Inclusivity is calling for every individual to be heard, represented and understood. Creating a retail atmosphere that breeds positivity and embodies diversity should be a fluid transition of touchpoints, aesthetics and functions that are accessible to all.
From making sure there are models included with diverse cultures, sizes and ages, now comes the next step; making spaces that are easily and capably functional for those with disabilities. Pop-culture is starting to note how stores are largely unsuited for those with mobility needs, with one of Queer Eyes latest episodes dubbed ‘Disabled, but not really’. Stores should be embracing this change visibly – not as a PR stunt but to address functional elements that will facilitate accessible designs for all.
Starting with implementing inclusivity in company culture, Sainsbury’s have been long-time supporters of helping nurture inclusivity. Their most recent initiative has been to have 150 days of inclusive community building. During this time staff were encouraged to learn British Sign Language. Over 100 employees took part in BSL lessons and screens in the store displayed how to sign different foods.
Investing in creating a community culture that builds understanding, Lego is currently testing bricks that use braille letters and numbers to help children learn to read while playing. Conceived by Lego’s own senior art director who is partially blind, the playful approach “has been hugely inspirational and reminded me that the only limitations I will meet in life are those I create in my mind”.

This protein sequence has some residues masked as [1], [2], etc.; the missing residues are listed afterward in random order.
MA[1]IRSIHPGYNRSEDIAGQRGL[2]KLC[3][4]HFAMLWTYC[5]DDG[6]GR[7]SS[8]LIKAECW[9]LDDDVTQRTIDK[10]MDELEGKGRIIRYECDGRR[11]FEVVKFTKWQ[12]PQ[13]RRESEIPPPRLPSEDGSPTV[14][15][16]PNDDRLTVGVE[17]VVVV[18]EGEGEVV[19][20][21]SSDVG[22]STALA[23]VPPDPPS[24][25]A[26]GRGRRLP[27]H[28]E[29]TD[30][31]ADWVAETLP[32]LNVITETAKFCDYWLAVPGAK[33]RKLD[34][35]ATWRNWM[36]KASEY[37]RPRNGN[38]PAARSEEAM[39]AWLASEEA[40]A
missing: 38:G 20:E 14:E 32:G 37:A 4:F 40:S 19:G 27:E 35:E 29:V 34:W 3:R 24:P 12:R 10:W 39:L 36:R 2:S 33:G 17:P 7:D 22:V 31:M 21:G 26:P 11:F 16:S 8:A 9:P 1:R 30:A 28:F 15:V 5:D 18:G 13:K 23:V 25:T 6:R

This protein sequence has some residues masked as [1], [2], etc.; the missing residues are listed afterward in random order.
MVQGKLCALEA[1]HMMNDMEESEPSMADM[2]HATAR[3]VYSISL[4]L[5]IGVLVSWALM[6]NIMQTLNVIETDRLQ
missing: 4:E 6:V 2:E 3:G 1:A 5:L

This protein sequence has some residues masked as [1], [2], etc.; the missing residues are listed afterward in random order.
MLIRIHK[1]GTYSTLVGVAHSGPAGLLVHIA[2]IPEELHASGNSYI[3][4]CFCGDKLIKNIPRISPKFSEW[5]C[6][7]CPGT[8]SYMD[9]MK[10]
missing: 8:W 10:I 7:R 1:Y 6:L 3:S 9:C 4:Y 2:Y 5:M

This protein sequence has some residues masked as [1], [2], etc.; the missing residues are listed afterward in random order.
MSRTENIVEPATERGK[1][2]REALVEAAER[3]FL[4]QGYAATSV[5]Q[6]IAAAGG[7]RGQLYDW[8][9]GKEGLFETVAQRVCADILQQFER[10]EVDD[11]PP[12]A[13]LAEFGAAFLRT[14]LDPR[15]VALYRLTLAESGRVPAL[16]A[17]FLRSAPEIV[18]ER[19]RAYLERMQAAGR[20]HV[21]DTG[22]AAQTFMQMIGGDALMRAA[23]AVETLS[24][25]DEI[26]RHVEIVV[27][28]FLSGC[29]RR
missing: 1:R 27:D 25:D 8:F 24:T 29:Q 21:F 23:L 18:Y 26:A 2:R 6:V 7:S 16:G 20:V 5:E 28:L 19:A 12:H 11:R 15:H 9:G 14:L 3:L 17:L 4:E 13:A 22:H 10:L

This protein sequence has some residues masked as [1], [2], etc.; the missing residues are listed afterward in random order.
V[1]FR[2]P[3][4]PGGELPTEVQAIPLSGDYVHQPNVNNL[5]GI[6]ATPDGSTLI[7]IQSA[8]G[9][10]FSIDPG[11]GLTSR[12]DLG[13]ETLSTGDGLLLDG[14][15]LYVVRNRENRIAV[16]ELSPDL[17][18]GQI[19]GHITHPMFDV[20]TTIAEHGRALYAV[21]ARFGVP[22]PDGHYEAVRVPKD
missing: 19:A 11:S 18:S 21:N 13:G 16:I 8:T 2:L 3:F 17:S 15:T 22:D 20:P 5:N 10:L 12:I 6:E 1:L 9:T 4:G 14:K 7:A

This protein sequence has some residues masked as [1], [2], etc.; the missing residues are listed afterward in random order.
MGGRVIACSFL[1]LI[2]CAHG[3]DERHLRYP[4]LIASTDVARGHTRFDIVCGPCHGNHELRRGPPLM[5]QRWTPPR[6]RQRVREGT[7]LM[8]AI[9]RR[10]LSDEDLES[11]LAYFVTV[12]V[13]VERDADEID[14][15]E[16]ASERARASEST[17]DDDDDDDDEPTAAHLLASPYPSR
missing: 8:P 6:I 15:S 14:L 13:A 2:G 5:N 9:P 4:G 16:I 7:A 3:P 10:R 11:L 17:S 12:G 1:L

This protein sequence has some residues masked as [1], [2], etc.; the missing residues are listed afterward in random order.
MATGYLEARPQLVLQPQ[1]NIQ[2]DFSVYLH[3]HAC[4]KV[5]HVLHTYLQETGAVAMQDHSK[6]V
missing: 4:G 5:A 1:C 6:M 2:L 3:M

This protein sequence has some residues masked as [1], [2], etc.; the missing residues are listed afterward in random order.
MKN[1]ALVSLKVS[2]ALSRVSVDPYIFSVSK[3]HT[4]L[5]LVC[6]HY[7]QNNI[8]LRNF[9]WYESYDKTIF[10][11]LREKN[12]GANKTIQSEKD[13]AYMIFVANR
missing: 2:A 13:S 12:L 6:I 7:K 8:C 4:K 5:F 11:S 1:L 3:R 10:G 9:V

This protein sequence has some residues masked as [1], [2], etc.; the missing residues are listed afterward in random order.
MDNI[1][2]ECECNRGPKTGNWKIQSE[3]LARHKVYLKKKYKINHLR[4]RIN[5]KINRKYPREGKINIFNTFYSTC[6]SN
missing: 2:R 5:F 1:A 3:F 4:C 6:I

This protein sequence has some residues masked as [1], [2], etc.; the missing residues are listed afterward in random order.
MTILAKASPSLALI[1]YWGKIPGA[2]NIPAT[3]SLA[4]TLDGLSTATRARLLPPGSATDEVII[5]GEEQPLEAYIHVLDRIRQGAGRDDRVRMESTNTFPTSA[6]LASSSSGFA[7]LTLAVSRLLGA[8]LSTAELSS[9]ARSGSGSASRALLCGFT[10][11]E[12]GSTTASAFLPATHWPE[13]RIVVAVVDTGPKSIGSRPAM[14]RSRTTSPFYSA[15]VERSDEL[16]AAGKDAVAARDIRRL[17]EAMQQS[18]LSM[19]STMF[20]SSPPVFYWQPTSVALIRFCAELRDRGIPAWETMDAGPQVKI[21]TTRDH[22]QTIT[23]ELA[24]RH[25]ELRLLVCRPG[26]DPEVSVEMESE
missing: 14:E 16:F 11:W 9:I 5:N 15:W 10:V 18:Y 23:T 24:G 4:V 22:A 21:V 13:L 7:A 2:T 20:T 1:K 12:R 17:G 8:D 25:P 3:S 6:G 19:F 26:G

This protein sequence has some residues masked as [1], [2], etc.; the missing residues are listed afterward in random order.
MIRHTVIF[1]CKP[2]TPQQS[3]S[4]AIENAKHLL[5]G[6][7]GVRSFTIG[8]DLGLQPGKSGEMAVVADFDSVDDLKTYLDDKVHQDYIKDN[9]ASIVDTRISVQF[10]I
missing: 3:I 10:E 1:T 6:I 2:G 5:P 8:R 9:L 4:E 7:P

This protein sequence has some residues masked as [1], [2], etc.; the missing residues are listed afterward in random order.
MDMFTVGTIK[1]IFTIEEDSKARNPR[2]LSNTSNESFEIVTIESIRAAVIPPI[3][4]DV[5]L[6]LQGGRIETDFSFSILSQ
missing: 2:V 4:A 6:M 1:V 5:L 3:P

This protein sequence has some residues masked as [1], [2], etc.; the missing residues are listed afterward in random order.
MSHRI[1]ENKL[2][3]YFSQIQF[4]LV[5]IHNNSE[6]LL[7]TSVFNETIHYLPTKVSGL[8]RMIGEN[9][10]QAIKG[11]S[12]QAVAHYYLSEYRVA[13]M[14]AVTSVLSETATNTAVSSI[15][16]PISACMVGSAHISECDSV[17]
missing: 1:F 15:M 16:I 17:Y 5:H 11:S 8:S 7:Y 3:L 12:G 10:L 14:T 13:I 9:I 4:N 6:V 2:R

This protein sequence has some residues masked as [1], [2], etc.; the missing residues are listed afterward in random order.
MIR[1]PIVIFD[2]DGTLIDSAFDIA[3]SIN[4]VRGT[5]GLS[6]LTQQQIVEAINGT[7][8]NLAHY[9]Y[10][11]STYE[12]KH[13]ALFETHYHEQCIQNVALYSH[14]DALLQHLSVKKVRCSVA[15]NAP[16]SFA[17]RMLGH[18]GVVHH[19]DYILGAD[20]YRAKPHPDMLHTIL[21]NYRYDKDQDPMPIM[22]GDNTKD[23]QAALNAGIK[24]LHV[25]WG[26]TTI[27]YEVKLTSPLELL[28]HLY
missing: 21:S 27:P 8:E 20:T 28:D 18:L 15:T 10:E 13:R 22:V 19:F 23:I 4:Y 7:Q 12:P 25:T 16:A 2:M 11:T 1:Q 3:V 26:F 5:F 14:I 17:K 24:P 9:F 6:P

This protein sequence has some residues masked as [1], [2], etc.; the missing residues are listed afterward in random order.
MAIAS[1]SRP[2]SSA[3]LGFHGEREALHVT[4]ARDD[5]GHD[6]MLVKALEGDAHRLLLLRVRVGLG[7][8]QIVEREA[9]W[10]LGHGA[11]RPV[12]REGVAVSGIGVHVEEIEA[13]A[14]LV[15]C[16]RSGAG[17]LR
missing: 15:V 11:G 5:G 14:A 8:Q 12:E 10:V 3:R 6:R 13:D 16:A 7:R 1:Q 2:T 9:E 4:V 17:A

The beauty world is also reacting to the need for products that can be used by everyone. UK brand Grace Beauty makes beauty products and add ons that can be applied by people with disabilities. The affordable accessories include a mascara Safe Grip that is flexible and “ensures better control for all kinds of users”. Encouraging people to join the community, the brand invites people to give accurate feedback in order to improve their products.
Adaptive design is also making its way into the fashion industry, as people with disabilities and chronic disease represent an underserved market that could reach $288.7 billion globally this year, according to a report from Coresight Research. Brands like Nike are investing in apparel like self-lacing shoes and Tommy Hilfiger’s adaptive 2018 adaptive clothing line, which features applications like magnetic buttons and adjustable length for pant-legs.
Brands like Marks & Spencer have had schemes for helping employ people with disability, with 35% of their workforce citing one. However, in a retail space, there is a lot of room for growth to help accommodate and support individuals. Creating larger isles, bigger fitting rooms with more chairs and even lowering checkouts, there is a way to go before retails stores truly accommodate and support disability.
Marking an end to Paris fashion week, we look at what brands can learn about customer experience psychology for the reopening of non-essential retail.